Council rejects Homecoming funding shift

Additional money for fire station reduced, approved

Parkersburg Homecoming President Mike Cottrell answers questions during Tuesday’s Parkersburg City Council meeting. Council voted 5-2 against reallocating $12,500 in city funds from the fireworks display to the powerboat races after one of the organizers said he was stepping down over concerns with how the event was being run. (Photo by Evan Bevins)

PARKERSBURG — The co-director of the planned powerboat races at the 2018 Parkersburg Homecoming announced his resignation at Tuesday’s City Council meeting, and council voted against a resolution to reallocate $12,500 to the event.

“With me not being part of it, I don’t see how they’re going to pull it off,” Jay Jones said during the public forum portion of the meeting in council chambers at the Municipal Building.

Following the meeting, Homecoming President Mike Cottrell said the races would “most definitely” happen, and the committee already had two candidates to take over for Jones.

Council also unanimously approved a resolution to accept a $1.5 million federal loan to demolish fire station 2 at 16th and Covert streets and build a replacement. They approved allocating an additional $50,000 for the project and adding $580,000 in carryover funds to this year’s paving project.

During the public forum, Jones said he was stepping down because of “misleading texts by the president of Homecoming, emails about what he’s got done and what he’s going to do, and I find those are not true.”

Jay Jones addresses Parkersburg City Council during the public forum portion of its meeting Tuesday. Jones said he was resigning from his position overseeing the planned powerboat races at Parkersburg Homecoming over concerns he had with event President Mike Cottrell. (Photo by Evan Bevins)

Jones pointed to necessary paperwork for planned beer gardens, the revenue from which would support the races, as an example.

“Right now, to date … we’re $16,000 behind in paying the race promoter for this race,” he said. “The total race promoter’s cost is $30,000.”

Before council voted on a resolution to shift $12,500 in city funds from the fireworks show to the races, Cottrell said a portion of the $16,000 was past due, but he had discussed that with the promoter and informed him the city funds would not be available until after the start of the current fiscal year on July 1.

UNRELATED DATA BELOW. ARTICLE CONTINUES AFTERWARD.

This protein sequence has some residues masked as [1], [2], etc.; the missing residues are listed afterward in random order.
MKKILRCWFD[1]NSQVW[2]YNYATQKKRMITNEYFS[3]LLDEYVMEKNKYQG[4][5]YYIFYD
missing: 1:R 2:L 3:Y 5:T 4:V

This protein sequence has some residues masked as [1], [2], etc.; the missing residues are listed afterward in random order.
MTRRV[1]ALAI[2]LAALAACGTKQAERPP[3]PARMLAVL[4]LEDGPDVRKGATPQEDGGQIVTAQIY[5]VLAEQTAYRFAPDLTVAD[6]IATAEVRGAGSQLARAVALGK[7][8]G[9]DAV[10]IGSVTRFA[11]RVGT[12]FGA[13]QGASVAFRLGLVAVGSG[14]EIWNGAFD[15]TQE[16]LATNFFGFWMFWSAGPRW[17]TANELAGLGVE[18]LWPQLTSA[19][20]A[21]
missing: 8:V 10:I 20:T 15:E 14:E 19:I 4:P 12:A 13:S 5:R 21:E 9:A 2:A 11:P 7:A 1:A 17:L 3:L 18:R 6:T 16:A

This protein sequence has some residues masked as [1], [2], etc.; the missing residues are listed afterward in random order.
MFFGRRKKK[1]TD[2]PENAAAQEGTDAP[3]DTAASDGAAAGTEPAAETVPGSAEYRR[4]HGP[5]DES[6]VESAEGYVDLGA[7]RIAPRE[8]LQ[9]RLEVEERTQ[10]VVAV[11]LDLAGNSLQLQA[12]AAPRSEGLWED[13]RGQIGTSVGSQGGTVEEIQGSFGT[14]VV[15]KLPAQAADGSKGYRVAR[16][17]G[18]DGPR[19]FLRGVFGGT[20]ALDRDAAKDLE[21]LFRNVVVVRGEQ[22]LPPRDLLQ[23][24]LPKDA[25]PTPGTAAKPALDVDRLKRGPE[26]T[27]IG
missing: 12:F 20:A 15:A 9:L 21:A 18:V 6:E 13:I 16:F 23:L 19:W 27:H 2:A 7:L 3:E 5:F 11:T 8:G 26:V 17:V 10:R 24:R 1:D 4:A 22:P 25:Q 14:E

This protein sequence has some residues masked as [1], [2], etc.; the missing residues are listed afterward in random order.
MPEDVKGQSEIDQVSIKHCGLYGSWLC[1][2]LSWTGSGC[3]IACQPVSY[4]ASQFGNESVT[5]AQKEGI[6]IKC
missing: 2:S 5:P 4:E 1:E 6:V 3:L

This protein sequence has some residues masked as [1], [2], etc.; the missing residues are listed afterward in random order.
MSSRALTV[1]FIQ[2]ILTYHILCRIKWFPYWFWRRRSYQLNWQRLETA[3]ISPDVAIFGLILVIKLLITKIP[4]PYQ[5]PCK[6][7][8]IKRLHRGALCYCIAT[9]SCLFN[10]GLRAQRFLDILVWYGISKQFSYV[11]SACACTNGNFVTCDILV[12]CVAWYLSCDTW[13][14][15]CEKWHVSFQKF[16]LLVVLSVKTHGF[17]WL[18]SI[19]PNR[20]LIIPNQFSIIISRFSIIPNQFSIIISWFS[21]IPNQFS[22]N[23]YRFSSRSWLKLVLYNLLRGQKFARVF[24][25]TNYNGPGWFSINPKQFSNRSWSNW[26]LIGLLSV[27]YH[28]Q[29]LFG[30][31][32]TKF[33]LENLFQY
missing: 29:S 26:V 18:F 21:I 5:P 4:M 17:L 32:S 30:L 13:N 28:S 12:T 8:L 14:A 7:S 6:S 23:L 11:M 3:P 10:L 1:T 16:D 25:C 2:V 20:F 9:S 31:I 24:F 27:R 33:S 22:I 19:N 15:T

“He was fully aware of the situation with the money. He knew it was tight,” Cottrell said.

Cottrell said plans for the beer gardens are progressing. City Attorney Joe Santer said he expected legislation on them at council’s July 24 meeting.

Parkersburg City Councilman Zach Stanley asks a question about options for construction of a new fire station at 16th and Covert streets during Tuesday’s council meeting. (Photo by Evan Bevins)

Jones said he would like to run the powerboat races as an independent event next year. Cottrell said Homecoming will run the races this year and in the future.

“It almost sounds like a competition, and I don’t want to get involved in spending tax dollars on a competition,” Council President John Reed said.

Ultimately, council voted 5-2, with Councilmen Eric Barber and Mike Reynolds absent, against the resolution to reallocate the funds. Councilmen J.R. Carpenter and Jeff Fox voted in favor of it.

After the meeting, Jones said he wants Homecoming to be successful, “but I had to get out of it, the way it’s being run.”

The resolution to allocate additional money from the projected carryover to the fire station project passed 7-0, following a unanimous amendment to reduce the amount from $150,000. That was proposed to cover potential change orders and alternate options for the project, for which bids came in just below $1.5 million.

Parkersburg Mayor Tom Joyce answers a question about alternate options for the construction of a new fire station at 16th and Covert streets during Tuesday’s Parkersburg City Council meeting. (Photo by Evan Bevins)

Councilman Zach Stanley asked whether any of the alternates beyond purchase and installation of a backup generator were truly necessary. They included decorative features, glass doors and epoxy on the concrete floors to decrease noise.

“I believe the only true necessity would be to provide emergency power,” Mayor Tom Joyce said, noting that is estimated to cost about $40,000. With a generator to power the entire station, it could serve as an emergency shelter or cooling station in the event of a widespread or prolonged power outage, he said.

Reed said he was concerned that change orders needed beyond the approximately $10,000 remaining would have to come to council and could slow the process down. However, he said he supported the change after Joyce indicated he was comfortable with the amount.

In other business, council unanimously approved a budget reallocation of $10,400 to fund a part-time executive assistant in the Fire Department. Fire Chief Jason Matthews previously said he could use a full-time assistant but a part-time position is what was requested and supported by the mayor.

Council voted 6-1, with Carpenter opposed, to waive the residency requirement for the city engineer, as allowed by the municipal charter. Newly appointed Engineer Adam Stout lives in Mineral Wells.

“Adam is a professional engineer. He has proven himself to be motivated, cooperative, innovative,” Joyce said.

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